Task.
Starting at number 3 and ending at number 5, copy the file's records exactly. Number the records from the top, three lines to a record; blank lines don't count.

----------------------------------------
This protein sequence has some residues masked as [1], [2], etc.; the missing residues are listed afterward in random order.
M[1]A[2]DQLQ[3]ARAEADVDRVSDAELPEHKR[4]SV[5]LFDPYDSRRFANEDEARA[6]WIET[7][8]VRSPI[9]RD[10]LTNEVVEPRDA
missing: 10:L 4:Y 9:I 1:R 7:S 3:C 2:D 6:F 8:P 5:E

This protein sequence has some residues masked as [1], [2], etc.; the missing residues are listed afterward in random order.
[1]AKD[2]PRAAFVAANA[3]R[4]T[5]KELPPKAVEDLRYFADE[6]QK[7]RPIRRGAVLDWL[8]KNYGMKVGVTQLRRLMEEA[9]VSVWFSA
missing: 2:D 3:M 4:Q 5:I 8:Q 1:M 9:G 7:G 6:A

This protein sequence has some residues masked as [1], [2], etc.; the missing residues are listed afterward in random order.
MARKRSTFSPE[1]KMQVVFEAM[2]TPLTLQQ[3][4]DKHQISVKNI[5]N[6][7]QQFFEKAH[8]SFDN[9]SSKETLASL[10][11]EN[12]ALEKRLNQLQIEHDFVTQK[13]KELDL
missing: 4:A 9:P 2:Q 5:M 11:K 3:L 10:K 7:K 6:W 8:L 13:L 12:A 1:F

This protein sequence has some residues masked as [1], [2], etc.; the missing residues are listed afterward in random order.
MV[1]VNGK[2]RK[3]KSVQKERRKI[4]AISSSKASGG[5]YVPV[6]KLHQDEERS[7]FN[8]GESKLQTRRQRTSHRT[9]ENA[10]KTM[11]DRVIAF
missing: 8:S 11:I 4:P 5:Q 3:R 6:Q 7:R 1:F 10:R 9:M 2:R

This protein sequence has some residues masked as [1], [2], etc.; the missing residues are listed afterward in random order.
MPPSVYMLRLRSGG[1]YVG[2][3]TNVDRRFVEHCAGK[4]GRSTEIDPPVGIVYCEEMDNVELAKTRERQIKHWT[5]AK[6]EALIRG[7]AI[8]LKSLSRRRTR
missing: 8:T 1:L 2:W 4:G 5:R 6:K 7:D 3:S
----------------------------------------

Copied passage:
This protein sequence has some residues masked as [1], [2], etc.; the missing residues are listed afterward in random order.
MARKRSTFSPE[1]KMQVVFEAM[2]TPLTLQQ[3][4]DKHQISVKNI[5]N[6][7]QQFFEKAH[8]SFDN[9]SSKETLASL[10][11]EN[12]ALEKRLNQLQIEHDFVTQK[13]KELDL
missing: 4:A 9:P 2:Q 5:M 11:K 3:L 10:K 7:K 6:W 8:L 13:L 12:A 1:F

This protein sequence has some residues masked as [1], [2], etc.; the missing residues are listed afterward in random order.
MV[1]VNGK[2]RK[3]KSVQKERRKI[4]AISSSKASGG[5]YVPV[6]KLHQDEERS[7]FN[8]GESKLQTRRQRTSHRT[9]ENA[10]KTM[11]DRVIAF
missing: 8:S 11:I 4:P 5:Q 3:R 6:Q 7:R 1:F 10:R 9:M 2:R

This protein sequence has some residues masked as [1], [2], etc.; the missing residues are listed afterward in random order.
MPPSVYMLRLRSGG[1]YVG[2][3]TNVDRRFVEHCAGK[4]GRSTEIDPPVGIVYCEEMDNVELAKTRERQIKHWT[5]AK[6]EALIRG[7]AI[8]LKSLSRRRTR
missing: 8:T 1:L 2:W 4:G 5:R 6:K 7:D 3:S